How do you keep your lenses in the dry cabin?


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fengwei

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#1
Dear All,

Just wondering how do you keep your lenses in a dry cabin? Straight up or lie down? If straight up, which part of the lens on top? Will these make any difference?

1. Straight up, lens mount at bottom


2. Straight up, lens filter at bottom


3. Lie down


Of course we'd put the front and rear caps on ;)

Searched on the internet but couldn't find any reference about this. Might get some inputs from here I guess.

Thanks and Cheers!
 

Vulpix0r

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Oct 2, 2002
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#3
:sweat: :sweatsm: I put straight up with front element facing the ground, but then again it doesn't matter right? :bsmilie:
 

Winston

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#4
Its like "Do you eat ur mashed potatoes 1st b4 ur steak or do u eat ur steak 1st or do u eat them both together."
Answer: they all end up in the same place anyway, in ur tummy.


The purpose of the dry cabinet is to provide a dry environment for ur items, whether u suspend the lenses on a thread inside them or stack the lenses on top of each other is entirely up to u.
 

nemesis32

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#6
The key is to avoid scratches and maximise your spare. I think it's designed to put it standing up, unless you have a big lens then no choice to lay it flat. Personal preference is to put it with the lens cap on the rear elements. But i guess no harm putting opp direction with the lens cap on the front since you likely will have a UVfilter as well.
 

sabahan

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Jan 7, 2005
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#7
For long lens like 400 f 2.8 and above must put it straight,coz the lens element is heavy and may cause the barrel to diform in a long time is let it led down.
 

May 23, 2004
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#8
For me it's straight up with lens mount at bottom for short lens, and lie down for long lens
 

XXX Boy

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#9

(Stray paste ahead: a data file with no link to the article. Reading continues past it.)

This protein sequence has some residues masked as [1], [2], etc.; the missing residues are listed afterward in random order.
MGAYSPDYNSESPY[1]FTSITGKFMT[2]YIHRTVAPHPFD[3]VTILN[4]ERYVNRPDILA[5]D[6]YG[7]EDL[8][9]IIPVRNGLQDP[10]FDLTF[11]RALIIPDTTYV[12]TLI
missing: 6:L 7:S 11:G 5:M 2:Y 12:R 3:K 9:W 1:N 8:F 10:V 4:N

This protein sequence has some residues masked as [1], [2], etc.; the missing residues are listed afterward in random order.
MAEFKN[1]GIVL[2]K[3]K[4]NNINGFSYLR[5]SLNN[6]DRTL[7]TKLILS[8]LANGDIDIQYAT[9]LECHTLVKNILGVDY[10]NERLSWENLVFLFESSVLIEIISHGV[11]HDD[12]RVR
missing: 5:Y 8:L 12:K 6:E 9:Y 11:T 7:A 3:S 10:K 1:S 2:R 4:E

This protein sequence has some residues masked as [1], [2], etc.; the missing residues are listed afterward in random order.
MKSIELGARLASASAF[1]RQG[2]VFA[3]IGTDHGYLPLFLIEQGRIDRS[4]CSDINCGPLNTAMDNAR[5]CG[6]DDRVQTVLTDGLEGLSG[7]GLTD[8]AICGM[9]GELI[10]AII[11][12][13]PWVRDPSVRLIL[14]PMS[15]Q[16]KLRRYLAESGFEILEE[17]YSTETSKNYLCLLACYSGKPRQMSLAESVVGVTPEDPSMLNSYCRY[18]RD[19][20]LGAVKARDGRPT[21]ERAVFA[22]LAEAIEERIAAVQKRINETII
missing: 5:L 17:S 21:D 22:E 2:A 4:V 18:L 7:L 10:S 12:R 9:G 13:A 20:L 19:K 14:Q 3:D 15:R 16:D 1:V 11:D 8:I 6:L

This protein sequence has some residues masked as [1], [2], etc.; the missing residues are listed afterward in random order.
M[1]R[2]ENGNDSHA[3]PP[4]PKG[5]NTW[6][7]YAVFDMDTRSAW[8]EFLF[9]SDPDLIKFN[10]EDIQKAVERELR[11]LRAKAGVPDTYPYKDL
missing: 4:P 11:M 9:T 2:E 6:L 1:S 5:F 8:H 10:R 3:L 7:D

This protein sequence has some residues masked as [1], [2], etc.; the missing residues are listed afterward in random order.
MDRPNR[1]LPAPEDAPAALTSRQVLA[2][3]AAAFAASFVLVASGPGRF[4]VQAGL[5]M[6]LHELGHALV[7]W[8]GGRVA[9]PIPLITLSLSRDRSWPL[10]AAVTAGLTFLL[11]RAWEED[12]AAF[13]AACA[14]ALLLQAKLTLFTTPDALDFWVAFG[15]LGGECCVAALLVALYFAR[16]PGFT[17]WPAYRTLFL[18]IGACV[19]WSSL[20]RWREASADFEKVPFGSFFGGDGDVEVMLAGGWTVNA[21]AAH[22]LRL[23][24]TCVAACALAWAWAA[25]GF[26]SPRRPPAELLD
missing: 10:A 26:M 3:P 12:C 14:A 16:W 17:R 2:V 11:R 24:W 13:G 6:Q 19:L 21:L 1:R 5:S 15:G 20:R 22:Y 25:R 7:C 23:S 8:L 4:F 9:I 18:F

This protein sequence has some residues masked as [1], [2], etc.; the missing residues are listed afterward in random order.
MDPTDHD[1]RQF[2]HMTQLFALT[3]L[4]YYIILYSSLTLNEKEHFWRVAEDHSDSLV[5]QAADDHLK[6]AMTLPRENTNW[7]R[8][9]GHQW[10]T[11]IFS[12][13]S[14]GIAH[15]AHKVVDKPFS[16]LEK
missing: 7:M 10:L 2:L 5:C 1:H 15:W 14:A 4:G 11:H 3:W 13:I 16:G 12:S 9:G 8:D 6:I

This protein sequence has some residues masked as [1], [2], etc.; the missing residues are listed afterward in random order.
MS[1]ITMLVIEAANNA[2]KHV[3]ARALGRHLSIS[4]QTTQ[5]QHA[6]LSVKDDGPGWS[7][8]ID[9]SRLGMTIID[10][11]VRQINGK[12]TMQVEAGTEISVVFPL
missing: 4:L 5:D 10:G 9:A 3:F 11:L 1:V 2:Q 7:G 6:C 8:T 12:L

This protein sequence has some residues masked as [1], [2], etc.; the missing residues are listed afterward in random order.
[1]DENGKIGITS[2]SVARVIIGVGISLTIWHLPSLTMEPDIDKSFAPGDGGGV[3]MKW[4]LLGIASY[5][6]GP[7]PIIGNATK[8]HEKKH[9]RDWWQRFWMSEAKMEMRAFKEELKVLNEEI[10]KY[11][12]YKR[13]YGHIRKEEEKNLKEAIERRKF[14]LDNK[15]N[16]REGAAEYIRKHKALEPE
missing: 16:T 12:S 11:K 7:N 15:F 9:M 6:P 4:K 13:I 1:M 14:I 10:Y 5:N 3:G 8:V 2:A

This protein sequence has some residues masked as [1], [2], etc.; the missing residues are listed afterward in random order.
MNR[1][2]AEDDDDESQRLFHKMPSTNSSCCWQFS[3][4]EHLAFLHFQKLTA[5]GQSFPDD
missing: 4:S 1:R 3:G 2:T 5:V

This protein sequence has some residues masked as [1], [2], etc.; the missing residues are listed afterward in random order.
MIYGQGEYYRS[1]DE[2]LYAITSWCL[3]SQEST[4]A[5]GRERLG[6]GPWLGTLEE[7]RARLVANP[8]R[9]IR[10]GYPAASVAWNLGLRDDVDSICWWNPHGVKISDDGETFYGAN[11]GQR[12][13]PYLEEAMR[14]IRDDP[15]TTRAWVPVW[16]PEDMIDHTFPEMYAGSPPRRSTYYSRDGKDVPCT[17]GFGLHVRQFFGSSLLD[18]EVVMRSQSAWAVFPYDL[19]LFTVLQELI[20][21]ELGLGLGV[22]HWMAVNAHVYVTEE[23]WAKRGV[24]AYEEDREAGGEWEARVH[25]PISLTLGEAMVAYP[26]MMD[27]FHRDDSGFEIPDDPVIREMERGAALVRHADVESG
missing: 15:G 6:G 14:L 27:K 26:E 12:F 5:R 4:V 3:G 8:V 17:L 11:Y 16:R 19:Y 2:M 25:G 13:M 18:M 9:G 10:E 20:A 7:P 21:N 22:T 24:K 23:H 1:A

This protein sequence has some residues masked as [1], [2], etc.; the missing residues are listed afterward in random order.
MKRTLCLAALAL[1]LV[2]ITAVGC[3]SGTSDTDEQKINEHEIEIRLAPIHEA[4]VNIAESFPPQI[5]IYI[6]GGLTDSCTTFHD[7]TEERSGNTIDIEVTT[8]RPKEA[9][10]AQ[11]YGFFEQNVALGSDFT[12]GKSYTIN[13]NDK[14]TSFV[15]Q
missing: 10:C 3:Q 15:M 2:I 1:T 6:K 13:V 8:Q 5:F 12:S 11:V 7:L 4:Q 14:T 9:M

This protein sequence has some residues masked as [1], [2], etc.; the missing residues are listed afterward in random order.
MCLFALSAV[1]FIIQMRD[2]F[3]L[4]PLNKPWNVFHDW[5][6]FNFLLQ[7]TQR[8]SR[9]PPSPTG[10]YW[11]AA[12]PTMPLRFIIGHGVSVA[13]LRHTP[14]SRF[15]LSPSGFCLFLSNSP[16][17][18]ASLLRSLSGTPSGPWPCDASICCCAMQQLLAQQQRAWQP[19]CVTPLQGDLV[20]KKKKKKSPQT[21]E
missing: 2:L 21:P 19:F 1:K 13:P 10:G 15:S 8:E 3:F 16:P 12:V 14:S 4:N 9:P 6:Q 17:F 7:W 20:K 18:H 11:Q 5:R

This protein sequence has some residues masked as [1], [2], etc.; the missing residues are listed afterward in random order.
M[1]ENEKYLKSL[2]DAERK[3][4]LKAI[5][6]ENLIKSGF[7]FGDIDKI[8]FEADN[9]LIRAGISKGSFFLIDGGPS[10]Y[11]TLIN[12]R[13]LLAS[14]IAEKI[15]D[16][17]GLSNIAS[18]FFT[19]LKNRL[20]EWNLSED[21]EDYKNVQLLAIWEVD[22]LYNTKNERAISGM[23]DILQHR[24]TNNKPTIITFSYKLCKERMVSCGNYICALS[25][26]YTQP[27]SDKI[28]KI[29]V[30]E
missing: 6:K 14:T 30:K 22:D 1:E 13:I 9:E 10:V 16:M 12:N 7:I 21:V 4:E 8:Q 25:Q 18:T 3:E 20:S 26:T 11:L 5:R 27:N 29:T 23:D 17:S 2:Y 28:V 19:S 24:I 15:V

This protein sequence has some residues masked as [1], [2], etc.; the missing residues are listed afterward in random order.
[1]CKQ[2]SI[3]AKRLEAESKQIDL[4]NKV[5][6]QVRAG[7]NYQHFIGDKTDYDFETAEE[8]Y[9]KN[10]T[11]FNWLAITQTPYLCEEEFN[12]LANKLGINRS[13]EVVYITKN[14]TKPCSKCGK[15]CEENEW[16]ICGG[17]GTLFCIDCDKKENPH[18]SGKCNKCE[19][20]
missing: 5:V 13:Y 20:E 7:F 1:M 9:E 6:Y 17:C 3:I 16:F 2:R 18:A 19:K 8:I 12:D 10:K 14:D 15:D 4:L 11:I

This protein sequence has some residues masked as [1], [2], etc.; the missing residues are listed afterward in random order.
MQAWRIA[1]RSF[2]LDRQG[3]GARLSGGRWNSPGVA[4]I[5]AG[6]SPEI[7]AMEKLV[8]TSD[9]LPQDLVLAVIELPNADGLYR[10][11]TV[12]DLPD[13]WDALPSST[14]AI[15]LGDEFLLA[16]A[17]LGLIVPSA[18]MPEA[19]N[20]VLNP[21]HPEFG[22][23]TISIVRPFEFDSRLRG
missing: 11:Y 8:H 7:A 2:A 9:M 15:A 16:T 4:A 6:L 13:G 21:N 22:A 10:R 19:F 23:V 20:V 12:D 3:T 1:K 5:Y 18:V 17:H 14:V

Winston said:
Its like "Do you eat ur mashed potatoes 1st b4 ur steak or do u eat ur steak 1st or do u eat them both together."
Answer: they all end up in the same place anyway, in ur tummy.
Haha..nice quote from you!!! :bsmilie:
 

loupgarou

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Sep 9, 2003
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#11
front element face down. cos usually front element is bigger, thus a lower center of gravity, otherwise it'll just tip over.
 

Clown

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#12
sabahan said:
For long lens like 400 f 2.8 and above must put it straight,coz the lens element is heavy and may cause the barrel to diform in a long time is let it led down.
where to find a cabinet that can fit a 400 f/2.8 lying down? o_O
 

yowch

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#13
Best to put the lens vertically, my logic being:
1. Glass is supercooled liquid, it will continue to flow, and if you happen to keepyour lens in the cabinet for say 10 years, there may be noticeable distortions. Check out very old mirrors or those from IKEA after 2 years.
2. Lubricating oil in the lens will also flow, sometime solidify. If flow, better to flow down the barrel than across the lens. If solidify, better to have regular stiffness all round than to have the oil lumped in a clump at the "bottom" of the resting lens.

Of course, if you move your lens around very often, these are just 'bs'. But for cold storage, it may be significant.